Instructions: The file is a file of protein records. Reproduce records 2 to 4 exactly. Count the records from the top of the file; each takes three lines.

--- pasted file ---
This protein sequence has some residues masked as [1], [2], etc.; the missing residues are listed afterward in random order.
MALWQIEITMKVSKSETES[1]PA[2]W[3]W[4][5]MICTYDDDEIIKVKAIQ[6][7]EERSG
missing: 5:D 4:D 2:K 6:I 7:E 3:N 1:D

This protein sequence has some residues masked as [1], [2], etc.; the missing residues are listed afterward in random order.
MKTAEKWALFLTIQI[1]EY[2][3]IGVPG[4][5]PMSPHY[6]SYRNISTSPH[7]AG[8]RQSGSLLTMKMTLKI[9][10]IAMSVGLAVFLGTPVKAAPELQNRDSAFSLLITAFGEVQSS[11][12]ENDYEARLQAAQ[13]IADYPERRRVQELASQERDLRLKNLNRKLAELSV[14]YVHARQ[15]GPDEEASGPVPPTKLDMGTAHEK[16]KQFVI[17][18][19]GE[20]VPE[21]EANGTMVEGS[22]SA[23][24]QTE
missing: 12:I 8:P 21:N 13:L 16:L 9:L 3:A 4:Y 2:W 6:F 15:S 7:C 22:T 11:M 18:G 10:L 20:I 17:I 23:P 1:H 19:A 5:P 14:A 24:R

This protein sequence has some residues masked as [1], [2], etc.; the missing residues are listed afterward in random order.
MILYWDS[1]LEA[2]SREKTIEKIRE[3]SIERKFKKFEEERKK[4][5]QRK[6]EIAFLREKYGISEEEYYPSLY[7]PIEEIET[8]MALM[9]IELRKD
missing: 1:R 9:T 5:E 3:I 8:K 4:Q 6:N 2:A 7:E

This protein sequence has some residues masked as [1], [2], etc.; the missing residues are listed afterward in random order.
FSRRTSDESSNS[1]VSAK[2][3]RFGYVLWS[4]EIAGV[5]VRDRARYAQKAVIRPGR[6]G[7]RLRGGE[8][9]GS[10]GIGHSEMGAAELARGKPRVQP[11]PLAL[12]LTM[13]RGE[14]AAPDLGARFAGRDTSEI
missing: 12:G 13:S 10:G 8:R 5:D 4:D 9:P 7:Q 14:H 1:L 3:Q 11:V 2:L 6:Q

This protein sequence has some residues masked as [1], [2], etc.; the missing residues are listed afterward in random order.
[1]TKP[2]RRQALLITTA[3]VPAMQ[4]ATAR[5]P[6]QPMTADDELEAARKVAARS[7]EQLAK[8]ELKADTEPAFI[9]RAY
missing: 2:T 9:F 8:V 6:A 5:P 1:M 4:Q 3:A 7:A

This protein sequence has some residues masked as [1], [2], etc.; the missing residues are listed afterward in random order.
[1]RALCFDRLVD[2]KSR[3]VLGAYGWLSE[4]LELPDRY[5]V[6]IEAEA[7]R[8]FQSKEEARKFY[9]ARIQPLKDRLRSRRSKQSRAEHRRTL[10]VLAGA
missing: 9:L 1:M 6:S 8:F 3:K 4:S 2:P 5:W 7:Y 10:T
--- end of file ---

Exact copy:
This protein sequence has some residues masked as [1], [2], etc.; the missing residues are listed afterward in random order.
MKTAEKWALFLTIQI[1]EY[2][3]IGVPG[4][5]PMSPHY[6]SYRNISTSPH[7]AG[8]RQSGSLLTMKMTLKI[9][10]IAMSVGLAVFLGTPVKAAPELQNRDSAFSLLITAFGEVQSS[11][12]ENDYEARLQAAQ[13]IADYPERRRVQELASQERDLRLKNLNRKLAELSV[14]YVHARQ[15]GPDEEASGPVPPTKLDMGTAHEK[16]KQFVI[17][18][19]GE[20]VPE[21]EANGTMVEGS[22]SA[23][24]QTE
missing: 12:I 8:P 21:N 13:L 16:L 9:L 3:A 4:Y 2:W 6:F 15:S 7:C 22:T 11:M 18:G 10:L 20:I 17:I 23:P 1:H 19:A 5:P 14:A 24:R

This protein sequence has some residues masked as [1], [2], etc.; the missing residues are listed afterward in random order.
MILYWDS[1]LEA[2]SREKTIEKIRE[3]SIERKFKKFEEERKK[4][5]QRK[6]EIAFLREKYGISEEEYYPSLY[7]PIEEIET[8]MALM[9]IELRKD
missing: 1:R 9:T 5:E 3:I 8:K 4:Q 6:N 2:A 7:E

This protein sequence has some residues masked as [1], [2], etc.; the missing residues are listed afterward in random order.
FSRRTSDESSNS[1]VSAK[2][3]RFGYVLWS[4]EIAGV[5]VRDRARYAQKAVIRPGR[6]G[7]RLRGGE[8][9]GS[10]GIGHSEMGAAELARGKPRVQP[11]PLAL[12]LTM[13]RGE[14]AAPDLGARFAGRDTSEI
missing: 12:G 13:S 10:G 8:R 5:D 4:D 9:P 7:Q 14:H 1:L 3:Q 11:V 2:L 6:Q